We already know that North Korea has the capability of not only firing Inter-Continental Ballistic Missiles that could strike major U.S. cities, but that they have the nuclear technology to make any such attack absolutely devastating.
Weapons of Mass Destruction, electro-magnetic pulse weapons and World War III aside, however, the South China Morning Post reports that another danger lurks just below the mountain where North Korea has been testing their nuclear devices.
A total of at least six nuclear device tests have reportedly taken place in North Korea and Chinese seismologists have been able to pinpoint their locations to within 100 meters.
(January 2016 Blast Site – via The Daily Signal)
(The September 2017 blast took place in the same location – Via Norsar)
It turns out that all of the tests occurred under the same mountain and scientists are now warning that it could implode, leaving a massive hole that would leak deadly radiation across the entire region, including China:
Wang Naiyan, the former chairman of the China Nuclear Society and senior researcher on China’s nuclear weapons programme, said that if Wen’s findings were reliable, there was a risk of a major environmental disaster.
Another test might cause the whole mountain to cave in on itself, leaving only a hole from which radiation could escape and drift across the region, including China, he said.
“We call it ‘taking the roof off’. If the mountain collapses and the hole is exposed, it will let out many bad things.”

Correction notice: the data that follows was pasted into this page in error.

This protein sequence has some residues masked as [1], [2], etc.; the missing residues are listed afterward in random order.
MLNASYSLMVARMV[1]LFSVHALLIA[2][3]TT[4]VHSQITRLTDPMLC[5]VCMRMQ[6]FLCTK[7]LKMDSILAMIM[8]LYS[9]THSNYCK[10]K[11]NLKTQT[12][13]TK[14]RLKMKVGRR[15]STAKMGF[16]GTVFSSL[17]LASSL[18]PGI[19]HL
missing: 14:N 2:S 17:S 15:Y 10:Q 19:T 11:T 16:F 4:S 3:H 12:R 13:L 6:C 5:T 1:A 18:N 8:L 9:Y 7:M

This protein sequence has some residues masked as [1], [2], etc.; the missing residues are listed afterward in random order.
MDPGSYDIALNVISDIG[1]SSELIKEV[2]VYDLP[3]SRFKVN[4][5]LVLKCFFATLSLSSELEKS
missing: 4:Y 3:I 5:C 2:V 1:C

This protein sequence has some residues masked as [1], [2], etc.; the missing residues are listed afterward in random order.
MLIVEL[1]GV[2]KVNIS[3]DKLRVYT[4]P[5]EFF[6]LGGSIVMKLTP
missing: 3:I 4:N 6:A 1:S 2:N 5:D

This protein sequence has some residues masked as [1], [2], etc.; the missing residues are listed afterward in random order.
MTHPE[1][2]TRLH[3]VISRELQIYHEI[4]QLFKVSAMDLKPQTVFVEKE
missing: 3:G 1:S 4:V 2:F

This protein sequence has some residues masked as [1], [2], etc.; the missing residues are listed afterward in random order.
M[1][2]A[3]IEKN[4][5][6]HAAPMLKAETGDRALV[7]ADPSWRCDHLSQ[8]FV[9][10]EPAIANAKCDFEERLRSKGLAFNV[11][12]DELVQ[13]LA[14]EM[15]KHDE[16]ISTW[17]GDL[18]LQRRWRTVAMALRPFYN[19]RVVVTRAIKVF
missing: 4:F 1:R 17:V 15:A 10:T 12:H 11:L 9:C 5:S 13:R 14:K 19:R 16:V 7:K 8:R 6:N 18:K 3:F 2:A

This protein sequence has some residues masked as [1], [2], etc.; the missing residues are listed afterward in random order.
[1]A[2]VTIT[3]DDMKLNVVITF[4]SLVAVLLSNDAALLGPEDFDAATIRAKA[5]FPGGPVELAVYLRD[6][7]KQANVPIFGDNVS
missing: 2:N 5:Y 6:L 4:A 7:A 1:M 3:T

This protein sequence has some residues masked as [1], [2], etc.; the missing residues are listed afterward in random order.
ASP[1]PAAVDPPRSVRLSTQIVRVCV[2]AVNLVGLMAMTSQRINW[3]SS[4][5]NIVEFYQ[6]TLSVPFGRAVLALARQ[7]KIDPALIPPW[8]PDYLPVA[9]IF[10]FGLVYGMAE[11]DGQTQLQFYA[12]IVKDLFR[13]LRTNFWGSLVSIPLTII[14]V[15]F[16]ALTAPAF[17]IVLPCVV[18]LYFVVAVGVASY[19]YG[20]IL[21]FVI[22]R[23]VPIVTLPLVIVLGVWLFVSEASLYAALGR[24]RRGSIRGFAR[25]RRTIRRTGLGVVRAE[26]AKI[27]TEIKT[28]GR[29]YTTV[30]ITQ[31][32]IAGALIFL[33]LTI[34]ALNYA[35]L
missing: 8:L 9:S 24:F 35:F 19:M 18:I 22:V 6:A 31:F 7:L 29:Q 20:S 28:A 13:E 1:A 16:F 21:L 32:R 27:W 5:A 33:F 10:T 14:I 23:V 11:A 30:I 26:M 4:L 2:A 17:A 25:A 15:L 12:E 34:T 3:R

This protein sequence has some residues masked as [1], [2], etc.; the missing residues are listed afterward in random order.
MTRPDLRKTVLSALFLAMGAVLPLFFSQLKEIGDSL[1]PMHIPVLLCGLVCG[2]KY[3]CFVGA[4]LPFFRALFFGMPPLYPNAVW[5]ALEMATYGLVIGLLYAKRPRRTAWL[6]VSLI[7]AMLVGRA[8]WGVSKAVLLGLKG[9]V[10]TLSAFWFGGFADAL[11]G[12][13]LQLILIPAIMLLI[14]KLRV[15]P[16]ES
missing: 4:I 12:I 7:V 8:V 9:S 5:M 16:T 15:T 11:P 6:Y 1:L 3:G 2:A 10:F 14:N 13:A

Sunday’s blast was followed by an earthquake eight minutes later, which China’s seismic authorities interpreted as a cave-in triggered by the explosion.
Source: South China Morning Post
If the results are accurate, then there has already been a partial implosion of the mountain, though the radiation released during recent nuclear tests remains contained. At least we think it is still contained.
With North Korea planning even more tests, China has reason to be worried. As we’ve seen with Fukushima, radiation could force long-term evacuations of thousands of square miles and cause deadly consequences for people living downwind of any potential leak.
The theory sounds reasonable. And whether or not its true, it certainly gives China a solid position from which to negotiate North Korea’s nuclear disarmament.
If this report continues to gain traction, then North Korea’s weapons testing is no longer just a geo-political military problem, but rather, has the potential for a massive humanitarian crisis, something that both East and West could use to further pressure the North’s leader Kim Jong Un in an effort to avoid widespread nuclear conflict.